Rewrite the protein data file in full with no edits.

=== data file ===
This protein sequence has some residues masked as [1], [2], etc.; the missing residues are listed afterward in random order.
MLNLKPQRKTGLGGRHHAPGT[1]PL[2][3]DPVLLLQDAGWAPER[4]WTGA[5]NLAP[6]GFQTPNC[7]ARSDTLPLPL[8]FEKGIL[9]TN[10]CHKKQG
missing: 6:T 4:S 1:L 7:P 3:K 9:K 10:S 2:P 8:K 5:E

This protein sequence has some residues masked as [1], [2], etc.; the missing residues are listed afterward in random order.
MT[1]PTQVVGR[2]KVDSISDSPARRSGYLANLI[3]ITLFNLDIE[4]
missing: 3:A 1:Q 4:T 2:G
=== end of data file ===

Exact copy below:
This protein sequence has some residues masked as [1], [2], etc.; the missing residues are listed afterward in random order.
MLNLKPQRKTGLGGRHHAPGT[1]PL[2][3]DPVLLLQDAGWAPER[4]WTGA[5]NLAP[6]GFQTPNC[7]ARSDTLPLPL[8]FEKGIL[9]TN[10]CHKKQG
missing: 6:T 4:S 1:L 7:P 3:K 9:K 10:S 2:P 8:K 5:E

This protein sequence has some residues masked as [1], [2], etc.; the missing residues are listed afterward in random order.
MT[1]PTQVVGR[2]KVDSISDSPARRSGYLANLI[3]ITLFNLDIE[4]
missing: 3:A 1:Q 4:T 2:G